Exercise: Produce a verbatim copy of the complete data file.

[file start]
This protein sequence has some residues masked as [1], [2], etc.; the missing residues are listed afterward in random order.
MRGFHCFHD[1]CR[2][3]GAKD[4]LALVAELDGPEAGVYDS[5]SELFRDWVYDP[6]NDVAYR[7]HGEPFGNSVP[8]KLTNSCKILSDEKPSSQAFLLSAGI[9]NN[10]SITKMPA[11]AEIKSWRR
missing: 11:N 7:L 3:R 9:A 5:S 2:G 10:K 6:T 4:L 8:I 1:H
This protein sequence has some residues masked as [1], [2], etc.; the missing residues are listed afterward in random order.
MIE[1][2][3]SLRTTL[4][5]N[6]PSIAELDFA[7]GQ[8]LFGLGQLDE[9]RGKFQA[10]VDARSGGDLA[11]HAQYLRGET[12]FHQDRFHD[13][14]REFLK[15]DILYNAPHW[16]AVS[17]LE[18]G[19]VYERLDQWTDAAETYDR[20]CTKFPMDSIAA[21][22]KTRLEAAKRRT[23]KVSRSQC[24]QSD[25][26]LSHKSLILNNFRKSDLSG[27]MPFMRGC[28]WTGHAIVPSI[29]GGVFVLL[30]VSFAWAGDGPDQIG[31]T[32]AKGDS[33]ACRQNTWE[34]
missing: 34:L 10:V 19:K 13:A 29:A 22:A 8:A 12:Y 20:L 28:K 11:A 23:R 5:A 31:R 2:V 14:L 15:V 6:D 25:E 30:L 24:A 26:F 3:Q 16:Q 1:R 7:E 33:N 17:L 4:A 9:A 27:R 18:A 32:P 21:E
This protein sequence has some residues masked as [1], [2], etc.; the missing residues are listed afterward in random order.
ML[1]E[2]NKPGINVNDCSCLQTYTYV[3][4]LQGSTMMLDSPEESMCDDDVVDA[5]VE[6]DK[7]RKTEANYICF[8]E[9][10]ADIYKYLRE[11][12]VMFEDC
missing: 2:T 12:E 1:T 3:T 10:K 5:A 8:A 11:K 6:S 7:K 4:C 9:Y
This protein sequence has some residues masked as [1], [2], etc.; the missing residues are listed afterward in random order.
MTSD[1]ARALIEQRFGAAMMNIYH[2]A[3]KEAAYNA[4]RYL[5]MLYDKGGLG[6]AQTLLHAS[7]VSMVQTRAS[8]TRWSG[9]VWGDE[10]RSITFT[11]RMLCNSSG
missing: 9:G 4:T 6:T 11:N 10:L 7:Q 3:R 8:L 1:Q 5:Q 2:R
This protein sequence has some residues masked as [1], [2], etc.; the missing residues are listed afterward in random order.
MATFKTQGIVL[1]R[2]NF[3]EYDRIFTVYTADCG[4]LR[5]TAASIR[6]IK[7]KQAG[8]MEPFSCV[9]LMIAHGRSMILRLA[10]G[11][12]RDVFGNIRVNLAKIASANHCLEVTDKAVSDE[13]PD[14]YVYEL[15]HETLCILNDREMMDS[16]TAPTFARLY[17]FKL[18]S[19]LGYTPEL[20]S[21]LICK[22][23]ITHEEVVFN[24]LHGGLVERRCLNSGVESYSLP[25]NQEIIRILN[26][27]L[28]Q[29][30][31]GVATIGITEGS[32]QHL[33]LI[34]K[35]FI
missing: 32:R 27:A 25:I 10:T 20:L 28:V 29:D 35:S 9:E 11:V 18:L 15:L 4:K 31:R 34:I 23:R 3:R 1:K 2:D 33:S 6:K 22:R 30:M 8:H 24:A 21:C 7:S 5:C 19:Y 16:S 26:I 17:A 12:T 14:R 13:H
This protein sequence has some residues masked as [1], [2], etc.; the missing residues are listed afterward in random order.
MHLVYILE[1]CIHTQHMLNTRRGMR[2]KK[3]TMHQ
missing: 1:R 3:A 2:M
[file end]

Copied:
This protein sequence has some residues masked as [1], [2], etc.; the missing residues are listed afterward in random order.
MRGFHCFHD[1]CR[2][3]GAKD[4]LALVAELDGPEAGVYDS[5]SELFRDWVYDP[6]NDVAYR[7]HGEPFGNSVP[8]KLTNSCKILSDEKPSSQAFLLSAGI[9]NN[10]SITKMPA[11]AEIKSWRR
missing: 11:N 7:L 3:R 9:A 5:S 2:G 10:K 6:T 4:L 8:I 1:H
This protein sequence has some residues masked as [1], [2], etc.; the missing residues are listed afterward in random order.
MIE[1][2][3]SLRTTL[4][5]N[6]PSIAELDFA[7]GQ[8]LFGLGQLDE[9]RGKFQA[10]VDARSGGDLA[11]HAQYLRGET[12]FHQDRFHD[13][14]REFLK[15]DILYNAPHW[16]AVS[17]LE[18]G[19]VYERLDQWTDAAETYDR[20]CTKFPMDSIAA[21][22]KTRLEAAKRRT[23]KVSRSQC[24]QSD[25][26]LSHKSLILNNFRKSDLSG[27]MPFMRGC[28]WTGHAIVPSI[29]GGVFVLL[30]VSFAWAGDGPDQIG[31]T[32]AKGDS[33]ACRQNTWE[34]
missing: 34:L 10:V 19:K 13:A 29:A 22:A 8:A 12:Y 20:L 28:K 11:A 23:R 5:A 31:R 2:V 14:L 15:V 6:D 25:E 30:L 24:A 26:F 3:Q 16:Q 1:R 7:E 33:N 17:L 4:A 9:A 27:R 18:A 32:P 21:E
This protein sequence has some residues masked as [1], [2], etc.; the missing residues are listed afterward in random order.
ML[1]E[2]NKPGINVNDCSCLQTYTYV[3][4]LQGSTMMLDSPEESMCDDDVVDA[5]VE[6]DK[7]RKTEANYICF[8]E[9][10]ADIYKYLRE[11][12]VMFEDC
missing: 2:T 12:E 1:T 3:T 10:K 5:A 8:A 11:K 6:S 7:K 4:C 9:Y
This protein sequence has some residues masked as [1], [2], etc.; the missing residues are listed afterward in random order.
MTSD[1]ARALIEQRFGAAMMNIYH[2]A[3]KEAAYNA[4]RYL[5]MLYDKGGLG[6]AQTLLHAS[7]VSMVQTRAS[8]TRWSG[9]VWGDE[10]RSITFT[11]RMLCNSSG
missing: 9:G 4:T 6:T 11:N 10:L 7:Q 3:R 8:L 1:Q 5:Q 2:R
This protein sequence has some residues masked as [1], [2], etc.; the missing residues are listed afterward in random order.
MATFKTQGIVL[1]R[2]NF[3]EYDRIFTVYTADCG[4]LR[5]TAASIR[6]IK[7]KQAG[8]MEPFSCV[9]LMIAHGRSMILRLA[10]G[11][12]RDVFGNIRVNLAKIASANHCLEVTDKAVSDE[13]PD[14]YVYEL[15]HETLCILNDREMMDS[16]TAPTFARLY[17]FKL[18]S[19]LGYTPEL[20]S[21]LICK[22][23]ITHEEVVFN[24]LHGGLVERRCLNSGVESYSLP[25]NQEIIRILN[26][27]L[28]Q[29][30][31]GVATIGITEGS[32]QHL[33]LI[34]K[35]FI
missing: 32:R 27:A 25:I 10:T 20:L 28:V 29:D 35:S 9:E 11:V 18:L 15:L 4:K 31:R 34:I 23:R 3:R 1:K 2:D 33:S 6:K 22:R 30:M 8:H 24:A 21:C 7:S 5:C 19:Y 16:S 26:I 17:A 12:T 14:R 13:H
This protein sequence has some residues masked as [1], [2], etc.; the missing residues are listed afterward in random order.
MHLVYILE[1]CIHTQHMLNTRRGMR[2]KK[3]TMHQ
missing: 1:R 3:A 2:M